You can take it from John Key that John Banks has acted lawfully and behaved in a way that upholds, and is seen to uphold, the highest ethical standards. Because that is the standard that ministers are expected to uphold. Otherwise it is outski, on yer bike, or down the river in a cabbage boat.
So it follows that when Banks said publicly (as a minister) that he kept the funding of his mayoral campaign ''at arm's length'' he was adhering to those lofty ethical standards, in the judgment of the prime minister.
Never mind that the police found that Banks had solicited donations from Kim Dotcom and from an unnamed donor for radio advertisements and had accepted in person, in a sealed envelope, a $15,000 cheque from SkyCity's chief executive.
Though it stretches credulity, that, apparently, qualifies as ''at arm's length''.
Bill English yesterday set out the two tests being applied to Banks' ongoing role as a minister:
1) The police had decided not to prosecute, and 2) he retained the confidence of Key.
What is not clear is how he both adhered to the ''highest ethical standard'' and through his actions highlighted that the local electoral law - in Key's words - was "an ass" that you could drive a truck through.
After all, it was Banks at the wheel of the truck that barrelled through it.
Just how long Key will retain confidence in Banks is anyone's guess.
It's probably sensible to let the ACT board, or Banks himself, make the call given he is expected to signal well before the 2014 election that he is not interested in another term.
If he stood aside earlier, triggering a quick and tidy by-election in Epsom, the Government's majority (without the Maori Party) could be restored in short order.
But it is dangerous for any prime minister to defend an MP under a cloud, especially when that MP's vote is key to survival.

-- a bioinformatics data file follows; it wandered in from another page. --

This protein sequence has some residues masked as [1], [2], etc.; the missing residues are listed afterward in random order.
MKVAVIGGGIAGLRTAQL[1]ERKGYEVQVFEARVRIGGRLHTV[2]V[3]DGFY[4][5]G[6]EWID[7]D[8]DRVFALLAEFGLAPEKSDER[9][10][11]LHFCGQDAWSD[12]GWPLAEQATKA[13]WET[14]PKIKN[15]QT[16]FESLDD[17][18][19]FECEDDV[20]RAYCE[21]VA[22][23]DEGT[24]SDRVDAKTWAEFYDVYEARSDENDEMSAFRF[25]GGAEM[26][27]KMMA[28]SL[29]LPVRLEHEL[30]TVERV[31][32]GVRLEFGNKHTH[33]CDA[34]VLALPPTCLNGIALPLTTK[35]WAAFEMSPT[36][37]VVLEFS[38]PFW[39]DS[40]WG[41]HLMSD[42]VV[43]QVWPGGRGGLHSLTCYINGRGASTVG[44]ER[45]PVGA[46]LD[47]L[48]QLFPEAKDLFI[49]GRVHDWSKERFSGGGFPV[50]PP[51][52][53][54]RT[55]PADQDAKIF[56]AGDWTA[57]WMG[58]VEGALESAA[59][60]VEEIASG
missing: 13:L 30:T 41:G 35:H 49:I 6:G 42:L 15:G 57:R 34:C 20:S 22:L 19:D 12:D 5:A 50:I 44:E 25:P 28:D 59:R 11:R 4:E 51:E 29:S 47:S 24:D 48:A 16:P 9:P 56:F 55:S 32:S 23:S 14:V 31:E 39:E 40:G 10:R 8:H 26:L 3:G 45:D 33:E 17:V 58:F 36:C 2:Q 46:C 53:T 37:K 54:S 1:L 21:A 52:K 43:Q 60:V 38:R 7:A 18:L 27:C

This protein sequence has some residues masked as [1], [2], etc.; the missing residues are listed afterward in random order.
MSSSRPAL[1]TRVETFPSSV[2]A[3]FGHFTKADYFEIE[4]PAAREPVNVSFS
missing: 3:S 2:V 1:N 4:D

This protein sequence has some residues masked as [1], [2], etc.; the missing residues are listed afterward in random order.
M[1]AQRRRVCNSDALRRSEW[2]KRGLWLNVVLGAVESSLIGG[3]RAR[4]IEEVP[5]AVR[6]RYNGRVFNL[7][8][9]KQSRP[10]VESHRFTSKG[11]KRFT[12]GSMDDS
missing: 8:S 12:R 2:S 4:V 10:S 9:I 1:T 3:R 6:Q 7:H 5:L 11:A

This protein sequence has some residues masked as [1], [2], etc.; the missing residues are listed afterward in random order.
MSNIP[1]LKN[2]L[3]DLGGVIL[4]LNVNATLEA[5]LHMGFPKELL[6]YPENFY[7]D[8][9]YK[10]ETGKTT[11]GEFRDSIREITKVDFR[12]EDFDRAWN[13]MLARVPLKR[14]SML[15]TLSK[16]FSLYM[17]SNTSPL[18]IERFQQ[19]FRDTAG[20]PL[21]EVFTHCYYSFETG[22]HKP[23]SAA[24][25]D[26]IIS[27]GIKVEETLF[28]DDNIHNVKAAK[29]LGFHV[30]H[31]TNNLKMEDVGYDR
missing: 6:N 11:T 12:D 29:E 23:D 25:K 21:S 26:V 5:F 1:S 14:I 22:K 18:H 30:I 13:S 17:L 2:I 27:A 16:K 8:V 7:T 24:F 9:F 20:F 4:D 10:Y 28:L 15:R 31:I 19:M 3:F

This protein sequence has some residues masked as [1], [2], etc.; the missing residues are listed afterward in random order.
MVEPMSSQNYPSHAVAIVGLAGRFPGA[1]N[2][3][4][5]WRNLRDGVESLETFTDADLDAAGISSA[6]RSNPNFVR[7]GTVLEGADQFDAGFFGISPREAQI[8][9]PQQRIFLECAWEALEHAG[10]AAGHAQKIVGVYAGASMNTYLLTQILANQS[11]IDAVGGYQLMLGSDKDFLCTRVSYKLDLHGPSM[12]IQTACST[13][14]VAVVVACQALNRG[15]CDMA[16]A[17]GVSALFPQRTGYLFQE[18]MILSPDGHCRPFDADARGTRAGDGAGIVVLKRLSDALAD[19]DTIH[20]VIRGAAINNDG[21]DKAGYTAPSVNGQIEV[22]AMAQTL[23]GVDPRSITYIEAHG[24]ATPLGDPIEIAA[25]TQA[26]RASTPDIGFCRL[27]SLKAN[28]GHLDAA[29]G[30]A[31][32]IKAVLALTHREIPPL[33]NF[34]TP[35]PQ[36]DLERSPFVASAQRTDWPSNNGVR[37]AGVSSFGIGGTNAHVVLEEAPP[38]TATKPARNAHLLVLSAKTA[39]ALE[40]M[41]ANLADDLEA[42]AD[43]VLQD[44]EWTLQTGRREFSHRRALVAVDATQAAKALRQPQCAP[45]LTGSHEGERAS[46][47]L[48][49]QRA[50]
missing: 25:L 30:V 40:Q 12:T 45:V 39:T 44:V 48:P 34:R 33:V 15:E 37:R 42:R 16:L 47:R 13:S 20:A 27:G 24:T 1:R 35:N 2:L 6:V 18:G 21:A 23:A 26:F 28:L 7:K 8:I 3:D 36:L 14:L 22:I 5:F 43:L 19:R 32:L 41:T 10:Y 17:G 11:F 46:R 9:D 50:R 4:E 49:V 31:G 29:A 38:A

Helen Clark suffered from not cutting Taito Phillip Field loose earlier. She also stood by Winston Peters when the tide of public opinion was flowing the other way.
Last term Key may have been able to tough out the fallout from the Banks scandal, but times have changed.
The first Fairfax Media/Ipsos political poll showed the public mood beginning to sour on Key - a trend that has its origins in his handling of the Teapot Tapes and that infamous cuppa with Banks.
Key will also be assessing his future coalition options after 2014.
A terminally wounded ACT is not in National's interest.
It would much prefer that the party either thrives, and re-establishes its core liberal principles, or goes.
The field on the conservative Right is already crowded, with the Conservatives, and to a lesser extent NZ First, fishing in a limited pool of voters.
Unless one of them slings his hook, there is a risk none will cross the 5 per cent MMP threshold.
Yes, Key is defending Banks for now. But he is far from indispensable.
Follow Vernon Small on Twitter.
Post a comment